Earlier this year, when LinkedIn debuted their Volunteer Marketplace, they granted qualified 501 © (3) nonprofit organizations the ability to post volunteer listings at a considerable 90% off of the standard professional job posting price. These listings not only displayed in LinkedIn user searches, but also appeared in LinkedIn’s tailored job emails to members, alongside paid opportunities. A decided homerun for LinkedIn, this pilot program saw volunteer sign-ups double, and even triple in some cases.
This is yet another instance of customer demand driving product development, and clearly demonstrates LinkedIn’s ongoing attention to its members. For example, when LinkedIn rolled out a Volunteer Experience and Causes section in 2011, and nearly three million members used the feature to display their interests on their profile, they followed up with a program targeting nonprofits.
Not long after, LinkedIn debuted a related Board Member Connect program, which enables registered nonprofit organizations with employer ID numbers (EINs) to search for qualified, potential board member candidates among LinkedIn members who display interest in causes or volunteer work through the Volunteer Experience & Causes section on their profile.
Most recently in June, professional and volunteer networks LinkedIn and VolunteerMatch announced that they were joining forces, using their collective technical muscle to design a system that automatically reposts all VolunteerMatch opportunities directly to LinkedIn. The new partnership gives VolunteerMatch’s 100,000 nonprofits and LinkedIn’s 300 million users access to each other. Their additional 5,000-plus listings, going live through the aid of the improved platform, VolunteerMatch predicts, will bolster the original success of the Volunteer Marketplace program.
Those of you who are firmly rooted in the for-profit world may be wondering how this impacts you or your staff. LinkedIn and VolunteerMatch understand the connection, and VolunteerMatch is so committed to company engagement that they devote an entire blog, Volunteering is CSR (corporate social responsibility), to the topic. The blog’s very name, they say, is meant to challenge socially responsible entities, such as corporations, companies and colleges, to make volunteering a “prominent part of the mix.”
The benefits are many, they say, including the obvious positive branding by association that comes with charitable work. This not only impacts sales, but a recent study showed that company volunteer opportunities can also help attract new talent.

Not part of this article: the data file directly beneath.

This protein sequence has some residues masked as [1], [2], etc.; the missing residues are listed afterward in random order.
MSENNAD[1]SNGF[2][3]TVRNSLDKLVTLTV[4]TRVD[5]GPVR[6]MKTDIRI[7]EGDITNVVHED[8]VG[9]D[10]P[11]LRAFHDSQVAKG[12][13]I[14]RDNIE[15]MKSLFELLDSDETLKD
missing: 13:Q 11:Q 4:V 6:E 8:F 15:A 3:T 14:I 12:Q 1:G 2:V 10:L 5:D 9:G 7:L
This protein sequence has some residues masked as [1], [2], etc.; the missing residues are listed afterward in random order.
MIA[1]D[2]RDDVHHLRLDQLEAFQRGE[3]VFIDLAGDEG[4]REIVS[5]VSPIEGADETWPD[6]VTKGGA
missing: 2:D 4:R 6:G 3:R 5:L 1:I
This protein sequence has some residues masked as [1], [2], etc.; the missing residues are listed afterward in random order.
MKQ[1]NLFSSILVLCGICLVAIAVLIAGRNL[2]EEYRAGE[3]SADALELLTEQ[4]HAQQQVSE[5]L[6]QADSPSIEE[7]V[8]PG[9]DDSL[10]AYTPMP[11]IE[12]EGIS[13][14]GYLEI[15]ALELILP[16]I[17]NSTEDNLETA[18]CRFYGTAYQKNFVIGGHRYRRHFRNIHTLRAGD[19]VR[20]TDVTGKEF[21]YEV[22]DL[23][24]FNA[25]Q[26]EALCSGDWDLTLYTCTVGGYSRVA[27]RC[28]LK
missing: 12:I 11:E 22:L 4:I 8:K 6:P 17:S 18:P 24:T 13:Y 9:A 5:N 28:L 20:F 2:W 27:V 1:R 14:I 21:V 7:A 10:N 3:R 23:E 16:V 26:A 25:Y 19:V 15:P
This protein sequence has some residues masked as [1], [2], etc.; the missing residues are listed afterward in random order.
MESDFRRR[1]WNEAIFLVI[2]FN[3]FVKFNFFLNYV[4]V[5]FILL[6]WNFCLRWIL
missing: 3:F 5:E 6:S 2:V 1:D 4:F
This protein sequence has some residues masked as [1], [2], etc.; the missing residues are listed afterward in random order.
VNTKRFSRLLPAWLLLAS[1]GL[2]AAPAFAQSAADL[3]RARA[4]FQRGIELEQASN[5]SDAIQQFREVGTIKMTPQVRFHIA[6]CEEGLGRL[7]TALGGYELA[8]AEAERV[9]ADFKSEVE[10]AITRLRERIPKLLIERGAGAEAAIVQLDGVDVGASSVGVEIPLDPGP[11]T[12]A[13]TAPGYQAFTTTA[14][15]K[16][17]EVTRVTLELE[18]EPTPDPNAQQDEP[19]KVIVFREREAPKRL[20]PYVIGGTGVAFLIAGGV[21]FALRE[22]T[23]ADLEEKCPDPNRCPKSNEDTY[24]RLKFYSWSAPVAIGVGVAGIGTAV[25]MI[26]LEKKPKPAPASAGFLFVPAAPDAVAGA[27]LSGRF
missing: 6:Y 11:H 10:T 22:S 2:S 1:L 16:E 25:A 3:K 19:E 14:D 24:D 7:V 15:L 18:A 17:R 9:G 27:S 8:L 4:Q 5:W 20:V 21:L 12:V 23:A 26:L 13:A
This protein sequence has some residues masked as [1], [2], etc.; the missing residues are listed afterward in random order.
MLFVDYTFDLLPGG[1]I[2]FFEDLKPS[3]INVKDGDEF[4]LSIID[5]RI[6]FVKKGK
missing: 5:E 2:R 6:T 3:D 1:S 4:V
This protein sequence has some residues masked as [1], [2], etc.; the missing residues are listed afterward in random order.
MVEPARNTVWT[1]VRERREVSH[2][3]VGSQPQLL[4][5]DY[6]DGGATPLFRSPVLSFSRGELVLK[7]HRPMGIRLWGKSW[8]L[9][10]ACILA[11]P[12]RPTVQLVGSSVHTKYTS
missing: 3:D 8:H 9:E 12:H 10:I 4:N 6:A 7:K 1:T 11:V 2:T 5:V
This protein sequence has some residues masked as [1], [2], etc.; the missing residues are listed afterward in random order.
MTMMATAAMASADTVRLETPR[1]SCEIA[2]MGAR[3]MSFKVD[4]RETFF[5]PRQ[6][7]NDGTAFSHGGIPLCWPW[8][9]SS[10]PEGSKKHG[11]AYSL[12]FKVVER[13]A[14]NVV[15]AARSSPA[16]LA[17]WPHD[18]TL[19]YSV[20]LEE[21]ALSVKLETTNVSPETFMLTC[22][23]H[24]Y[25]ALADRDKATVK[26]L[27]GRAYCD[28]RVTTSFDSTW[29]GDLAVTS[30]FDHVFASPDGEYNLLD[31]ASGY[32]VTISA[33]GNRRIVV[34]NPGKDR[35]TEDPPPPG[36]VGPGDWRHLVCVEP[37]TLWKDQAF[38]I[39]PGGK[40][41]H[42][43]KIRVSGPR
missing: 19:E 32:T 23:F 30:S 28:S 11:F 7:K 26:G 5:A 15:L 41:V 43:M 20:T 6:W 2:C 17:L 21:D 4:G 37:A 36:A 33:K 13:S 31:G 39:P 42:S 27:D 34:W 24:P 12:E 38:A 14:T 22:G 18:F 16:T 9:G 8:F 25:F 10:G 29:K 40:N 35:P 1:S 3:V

As a business owner or employer, you can also check the team-building and PR box if your employees participate in a group community project together. Photos taken at such events, along with employee interviews and quotes, can be leveraged for inclusion in the company newsletter, blog or social media posts.
A recent report validated skills-based volunteering, which enables employees to use their specific professional capabilities for good when they are off-the-clock. It showed volunteering had a strong impact on employee development, helping them grow their experience, networking and engagement, while providing organizations with access to invaluable expertise.
Nonprofits can start with a LinkedIn Company Page, getting their current volunteers to tout their involvement on their individual profiles and to search their network for board members or other roles they are hoping to fill with volunteers.
Companies can peruse the various nonprofit pages on LinkedIn to learn more about volunteer opportunities and organizations that closely align with their mission or company culture. For example, a toy company may seek involvement with a children’s charity. They can also visit VolunteerMatch if they are looking to develop a larger, structured corporate or campus-wide program.
Individual members can search LinkedIn for volunteer or board opportunities as they would for a paid job, using “volunteer” as a keyword. Additionally, once they have indicated desired roles and organizations on their profile, they will begin to receive tailored email messages about related opportunities, and may even be contacted directly by interested parties.
Whatever role you play – nonprofit executive, business owner or volunteer – the idea is to be a part of something greater than yourself, and to connect with others who hope to do the same.